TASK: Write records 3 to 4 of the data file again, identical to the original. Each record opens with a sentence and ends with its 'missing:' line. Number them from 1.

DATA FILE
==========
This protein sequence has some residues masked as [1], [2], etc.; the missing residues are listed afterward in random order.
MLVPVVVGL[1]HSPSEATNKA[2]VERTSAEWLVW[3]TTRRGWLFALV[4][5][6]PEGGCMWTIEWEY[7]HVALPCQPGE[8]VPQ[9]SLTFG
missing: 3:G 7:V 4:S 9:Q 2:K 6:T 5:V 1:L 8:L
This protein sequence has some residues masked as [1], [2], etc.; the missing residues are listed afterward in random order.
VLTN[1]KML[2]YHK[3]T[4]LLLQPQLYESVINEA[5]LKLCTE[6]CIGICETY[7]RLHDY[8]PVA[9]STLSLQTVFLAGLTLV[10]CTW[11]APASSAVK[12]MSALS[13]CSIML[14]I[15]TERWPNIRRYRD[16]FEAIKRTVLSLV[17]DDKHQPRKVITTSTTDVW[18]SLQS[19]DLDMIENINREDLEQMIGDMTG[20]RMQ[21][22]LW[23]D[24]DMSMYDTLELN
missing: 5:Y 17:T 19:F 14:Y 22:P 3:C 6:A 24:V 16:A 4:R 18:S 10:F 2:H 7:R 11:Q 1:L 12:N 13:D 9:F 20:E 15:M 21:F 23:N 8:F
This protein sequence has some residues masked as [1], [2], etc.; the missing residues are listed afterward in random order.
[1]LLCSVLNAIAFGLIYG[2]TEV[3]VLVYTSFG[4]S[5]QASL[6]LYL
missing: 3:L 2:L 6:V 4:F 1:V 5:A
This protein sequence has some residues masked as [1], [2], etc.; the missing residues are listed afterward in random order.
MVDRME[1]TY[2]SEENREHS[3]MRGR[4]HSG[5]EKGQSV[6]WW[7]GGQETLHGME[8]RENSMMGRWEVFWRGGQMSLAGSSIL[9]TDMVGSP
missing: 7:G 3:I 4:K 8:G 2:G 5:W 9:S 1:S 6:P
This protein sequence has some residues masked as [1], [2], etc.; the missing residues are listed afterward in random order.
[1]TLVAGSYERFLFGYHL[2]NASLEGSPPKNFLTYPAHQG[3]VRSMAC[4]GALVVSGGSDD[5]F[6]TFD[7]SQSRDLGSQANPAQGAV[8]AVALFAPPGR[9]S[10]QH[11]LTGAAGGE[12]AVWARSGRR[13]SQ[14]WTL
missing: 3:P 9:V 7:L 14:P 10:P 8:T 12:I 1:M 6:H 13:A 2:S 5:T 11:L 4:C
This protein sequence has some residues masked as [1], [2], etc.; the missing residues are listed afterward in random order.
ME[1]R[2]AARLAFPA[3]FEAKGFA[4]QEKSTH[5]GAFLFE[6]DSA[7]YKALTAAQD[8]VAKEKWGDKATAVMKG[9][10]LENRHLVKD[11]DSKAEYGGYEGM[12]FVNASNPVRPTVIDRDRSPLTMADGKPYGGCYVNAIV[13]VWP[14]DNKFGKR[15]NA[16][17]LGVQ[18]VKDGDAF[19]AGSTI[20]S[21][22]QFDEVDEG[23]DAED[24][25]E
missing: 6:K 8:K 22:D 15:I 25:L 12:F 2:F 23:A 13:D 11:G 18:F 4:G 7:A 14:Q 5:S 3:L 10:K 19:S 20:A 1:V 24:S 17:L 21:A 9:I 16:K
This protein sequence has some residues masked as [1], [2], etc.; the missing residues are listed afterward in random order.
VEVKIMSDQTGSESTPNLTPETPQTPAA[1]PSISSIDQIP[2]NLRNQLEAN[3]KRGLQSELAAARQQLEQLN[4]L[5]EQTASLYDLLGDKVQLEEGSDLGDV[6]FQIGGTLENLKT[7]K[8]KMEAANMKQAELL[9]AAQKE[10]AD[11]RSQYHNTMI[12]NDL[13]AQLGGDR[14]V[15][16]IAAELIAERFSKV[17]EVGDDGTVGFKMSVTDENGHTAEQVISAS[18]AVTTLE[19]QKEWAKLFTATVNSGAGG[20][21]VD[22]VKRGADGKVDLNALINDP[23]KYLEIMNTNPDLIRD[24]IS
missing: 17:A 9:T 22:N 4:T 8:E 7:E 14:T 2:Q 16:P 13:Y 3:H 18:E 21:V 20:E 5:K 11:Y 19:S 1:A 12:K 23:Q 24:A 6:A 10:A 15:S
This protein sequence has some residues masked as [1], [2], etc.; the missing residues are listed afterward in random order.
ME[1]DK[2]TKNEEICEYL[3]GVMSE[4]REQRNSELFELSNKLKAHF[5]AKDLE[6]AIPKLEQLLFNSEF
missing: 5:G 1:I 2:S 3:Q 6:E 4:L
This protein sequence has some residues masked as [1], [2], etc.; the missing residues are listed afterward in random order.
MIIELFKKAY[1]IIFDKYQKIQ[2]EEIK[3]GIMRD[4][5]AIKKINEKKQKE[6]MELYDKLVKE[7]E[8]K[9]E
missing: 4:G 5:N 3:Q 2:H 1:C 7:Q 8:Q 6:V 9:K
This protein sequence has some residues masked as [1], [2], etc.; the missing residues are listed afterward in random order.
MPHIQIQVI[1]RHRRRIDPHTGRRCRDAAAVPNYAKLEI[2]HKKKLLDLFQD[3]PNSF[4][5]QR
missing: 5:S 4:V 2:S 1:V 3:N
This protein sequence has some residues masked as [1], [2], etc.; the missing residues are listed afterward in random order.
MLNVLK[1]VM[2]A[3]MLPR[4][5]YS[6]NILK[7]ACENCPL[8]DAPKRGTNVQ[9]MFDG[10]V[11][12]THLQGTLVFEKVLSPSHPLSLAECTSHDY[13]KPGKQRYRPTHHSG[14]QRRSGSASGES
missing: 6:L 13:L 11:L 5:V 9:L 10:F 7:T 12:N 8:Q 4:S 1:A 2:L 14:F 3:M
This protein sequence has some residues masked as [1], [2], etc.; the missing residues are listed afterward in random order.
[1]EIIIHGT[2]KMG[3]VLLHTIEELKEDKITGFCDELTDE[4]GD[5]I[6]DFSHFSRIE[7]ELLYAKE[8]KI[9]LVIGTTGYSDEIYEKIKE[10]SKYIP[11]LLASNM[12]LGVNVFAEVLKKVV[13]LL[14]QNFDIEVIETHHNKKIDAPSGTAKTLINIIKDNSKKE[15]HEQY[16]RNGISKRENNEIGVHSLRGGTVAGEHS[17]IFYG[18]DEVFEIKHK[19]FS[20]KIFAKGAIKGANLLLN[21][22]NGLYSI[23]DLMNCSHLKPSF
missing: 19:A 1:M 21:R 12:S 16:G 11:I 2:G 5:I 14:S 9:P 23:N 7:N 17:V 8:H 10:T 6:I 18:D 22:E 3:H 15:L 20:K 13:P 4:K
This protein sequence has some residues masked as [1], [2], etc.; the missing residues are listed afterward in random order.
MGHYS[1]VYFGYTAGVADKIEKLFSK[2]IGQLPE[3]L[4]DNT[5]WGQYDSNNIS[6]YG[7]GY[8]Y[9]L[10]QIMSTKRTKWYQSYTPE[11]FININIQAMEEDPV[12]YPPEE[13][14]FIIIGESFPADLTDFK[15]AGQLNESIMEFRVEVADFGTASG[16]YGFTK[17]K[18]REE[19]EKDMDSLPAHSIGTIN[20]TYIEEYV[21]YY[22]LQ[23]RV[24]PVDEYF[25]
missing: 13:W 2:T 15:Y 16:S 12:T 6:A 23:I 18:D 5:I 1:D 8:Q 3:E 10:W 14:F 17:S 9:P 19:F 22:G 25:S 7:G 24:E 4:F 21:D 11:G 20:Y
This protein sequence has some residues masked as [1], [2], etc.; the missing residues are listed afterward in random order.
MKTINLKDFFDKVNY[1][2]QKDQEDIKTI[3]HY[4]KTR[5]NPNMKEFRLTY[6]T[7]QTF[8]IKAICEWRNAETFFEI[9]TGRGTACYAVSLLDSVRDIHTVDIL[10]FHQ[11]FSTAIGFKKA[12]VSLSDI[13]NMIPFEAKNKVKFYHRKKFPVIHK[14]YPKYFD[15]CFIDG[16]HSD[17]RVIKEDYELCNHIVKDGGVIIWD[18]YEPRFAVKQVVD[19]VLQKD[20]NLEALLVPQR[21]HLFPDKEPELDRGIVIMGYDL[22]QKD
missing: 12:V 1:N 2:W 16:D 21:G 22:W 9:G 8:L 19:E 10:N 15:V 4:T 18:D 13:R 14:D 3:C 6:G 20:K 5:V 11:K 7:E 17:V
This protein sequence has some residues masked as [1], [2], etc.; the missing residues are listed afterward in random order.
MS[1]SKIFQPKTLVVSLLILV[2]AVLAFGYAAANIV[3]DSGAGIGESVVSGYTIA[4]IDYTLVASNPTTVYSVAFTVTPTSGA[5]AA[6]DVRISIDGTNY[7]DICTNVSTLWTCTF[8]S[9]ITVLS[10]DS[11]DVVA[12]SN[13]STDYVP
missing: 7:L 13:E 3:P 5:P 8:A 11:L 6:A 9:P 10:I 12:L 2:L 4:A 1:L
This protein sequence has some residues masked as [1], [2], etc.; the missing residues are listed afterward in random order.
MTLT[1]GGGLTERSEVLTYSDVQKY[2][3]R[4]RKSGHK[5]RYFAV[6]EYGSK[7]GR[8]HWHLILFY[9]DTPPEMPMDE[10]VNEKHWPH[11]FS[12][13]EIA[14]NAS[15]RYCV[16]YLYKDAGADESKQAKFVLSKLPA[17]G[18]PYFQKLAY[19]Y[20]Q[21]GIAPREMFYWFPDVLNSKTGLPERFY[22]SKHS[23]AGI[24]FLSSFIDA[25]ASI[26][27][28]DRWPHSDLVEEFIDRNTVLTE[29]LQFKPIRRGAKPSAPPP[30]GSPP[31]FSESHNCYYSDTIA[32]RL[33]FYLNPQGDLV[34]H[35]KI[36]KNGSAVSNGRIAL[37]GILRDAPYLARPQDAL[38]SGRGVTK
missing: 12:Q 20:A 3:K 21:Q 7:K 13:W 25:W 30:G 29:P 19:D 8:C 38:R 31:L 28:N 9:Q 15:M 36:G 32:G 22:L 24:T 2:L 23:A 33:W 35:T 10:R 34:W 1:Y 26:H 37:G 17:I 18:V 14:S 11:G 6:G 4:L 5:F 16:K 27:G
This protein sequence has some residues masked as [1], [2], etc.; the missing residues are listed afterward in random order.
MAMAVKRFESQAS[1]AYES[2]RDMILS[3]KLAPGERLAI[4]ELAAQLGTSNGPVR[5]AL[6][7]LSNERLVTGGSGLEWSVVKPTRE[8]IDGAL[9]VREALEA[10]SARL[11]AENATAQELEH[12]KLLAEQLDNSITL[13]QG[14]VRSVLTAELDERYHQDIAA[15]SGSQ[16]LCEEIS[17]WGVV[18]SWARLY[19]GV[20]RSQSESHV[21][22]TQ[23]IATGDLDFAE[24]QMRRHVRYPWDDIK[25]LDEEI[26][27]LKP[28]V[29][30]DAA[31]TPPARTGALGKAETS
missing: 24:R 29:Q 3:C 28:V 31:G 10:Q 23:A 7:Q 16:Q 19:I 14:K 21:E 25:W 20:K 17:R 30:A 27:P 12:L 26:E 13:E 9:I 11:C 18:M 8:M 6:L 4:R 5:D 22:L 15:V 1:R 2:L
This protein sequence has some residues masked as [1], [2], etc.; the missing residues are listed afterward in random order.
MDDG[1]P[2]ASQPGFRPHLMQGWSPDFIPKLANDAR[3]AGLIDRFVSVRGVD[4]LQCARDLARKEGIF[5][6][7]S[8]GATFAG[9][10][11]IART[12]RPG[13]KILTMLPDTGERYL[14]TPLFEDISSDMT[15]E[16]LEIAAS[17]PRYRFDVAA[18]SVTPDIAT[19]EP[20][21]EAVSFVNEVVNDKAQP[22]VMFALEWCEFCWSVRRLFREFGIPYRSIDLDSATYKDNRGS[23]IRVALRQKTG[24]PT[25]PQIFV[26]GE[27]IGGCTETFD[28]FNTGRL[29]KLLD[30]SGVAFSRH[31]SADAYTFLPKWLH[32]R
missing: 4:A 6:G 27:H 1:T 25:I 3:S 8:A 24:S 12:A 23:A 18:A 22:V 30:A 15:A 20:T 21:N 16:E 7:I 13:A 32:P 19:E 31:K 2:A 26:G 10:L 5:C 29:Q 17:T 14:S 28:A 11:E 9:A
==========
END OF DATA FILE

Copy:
This protein sequence has some residues masked as [1], [2], etc.; the missing residues are listed afterward in random order.
[1]LLCSVLNAIAFGLIYG[2]TEV[3]VLVYTSFG[4]S[5]QASL[6]LYL
missing: 3:L 2:L 6:V 4:F 1:V 5:A
This protein sequence has some residues masked as [1], [2], etc.; the missing residues are listed afterward in random order.
MVDRME[1]TY[2]SEENREHS[3]MRGR[4]HSG[5]EKGQSV[6]WW[7]GGQETLHGME[8]RENSMMGRWEVFWRGGQMSLAGSSIL[9]TDMVGSP
missing: 7:G 3:I 4:K 8:G 2:G 5:W 9:S 1:S 6:P